The letter continued: “We feel completely unsupported by trustees, afraid that we will be victims of further racism and that no one will protect us were that to happen. We feel that had Ms Blair-Manning been allowed to remain in post, the handling of the incident of 17 August would have been very different and staff would have felt safe and reassured of the organisation’s seriousness in dealing with the incident, as well as staff wellbeing.”
The SoC Collective also questioned the appointment of an independent investigator into the incident, who it later emerged had links to two trustees. The letter said: “For staff of colour, this is the latest evidence that the Nottingham Castle Trust’s board of trustees are not interested in fixing the problem of structural racism at the organisation, nor addressing the wellbeing of its employees of colour, but that they prioritise their own professional reputations above all else.”
The letter called on the chair of trustees and other members of the board to step down and “allow for a board that is appropriate and more reflective of the diversity of Nottingham to take over”.
The SoC Collective says it plans to initiate a Serious Incident Report with the Charity Commission if it does not receive a formal and satisfactory response from the trust within seven days.
In response to the letter, the Nottingham Castle Trust board said: “The trust board continues to work towards positive change in light of the incident mentioned. An independent reviewer was appointed to fairly investigate and establish facts in relation to the incident on behalf of Ms Banjoko and the staff. Objections were made to this reviewer and we are now in the process of a new appointment to take this crucial work forward.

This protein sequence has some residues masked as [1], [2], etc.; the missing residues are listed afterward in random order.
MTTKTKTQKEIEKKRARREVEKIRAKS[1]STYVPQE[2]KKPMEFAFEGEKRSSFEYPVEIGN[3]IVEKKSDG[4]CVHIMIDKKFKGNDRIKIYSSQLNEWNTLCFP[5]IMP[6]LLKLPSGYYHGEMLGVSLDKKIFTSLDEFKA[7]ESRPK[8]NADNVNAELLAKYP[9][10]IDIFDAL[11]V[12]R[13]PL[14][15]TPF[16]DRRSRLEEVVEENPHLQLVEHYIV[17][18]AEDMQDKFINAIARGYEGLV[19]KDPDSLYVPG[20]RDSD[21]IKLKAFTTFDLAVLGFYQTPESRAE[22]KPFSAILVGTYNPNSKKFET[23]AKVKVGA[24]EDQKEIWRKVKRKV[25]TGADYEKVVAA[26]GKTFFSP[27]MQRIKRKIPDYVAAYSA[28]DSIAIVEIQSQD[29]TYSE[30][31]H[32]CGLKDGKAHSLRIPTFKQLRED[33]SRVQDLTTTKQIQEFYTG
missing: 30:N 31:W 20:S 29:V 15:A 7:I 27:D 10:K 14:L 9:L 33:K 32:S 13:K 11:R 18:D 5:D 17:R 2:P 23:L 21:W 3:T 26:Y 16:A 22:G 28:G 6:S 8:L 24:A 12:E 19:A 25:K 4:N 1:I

“We take seriously the grievances raised by our employees and will take forward the allegations raised today. The trust is open to visitors, board members, employees, and volunteers from all backgrounds and our expectation is for all to be treated with dignity and respect. We continue to be disappointed and concerned that anyone on our site would act in a way that relates to unlawful discrimination. This all forms part of our ongoing investigation.
“The letter has referenced the former CEO of Nottingham Castle Trust. She has issued proceedings against the trust and has failed in the first set of these proceedings. No further comment is possible at this time due to the ongoing employment tribunal claim which the trust believes to be without merit and is committed to defending vigorously.”
Sharon Heal, the director of the Museums Association, urged the board of trustees to take a stand against racism. She said: “We are extremely concerned to read about the issues of discrimination and racism facing staff at Nottingham Castle Trust. We wrote to the chair of trustees after the first incident in August and were assured that trustees were taking the issue seriously and had engaged with senior management to make sure that concerns were addressed.
“It is disappointing to learn that staff of colour have now been forced to go public with their concerns because they have not been directly addressed.
“The MA is passionate about equality, diversity and inclusion and has campaigned for museums to take a stand on racism, in particular over the past 12 months in light of the Black Lives Matter campaign. We believe it is a basic human right to have access to culture without fear of harassment and discrimination and that applies to all staff and volunteers who work in our museums.
“We would strongly urge the trustees to take a transparent stand again racism and to list what they will do to address this issue at the trust and to support staff of colour.”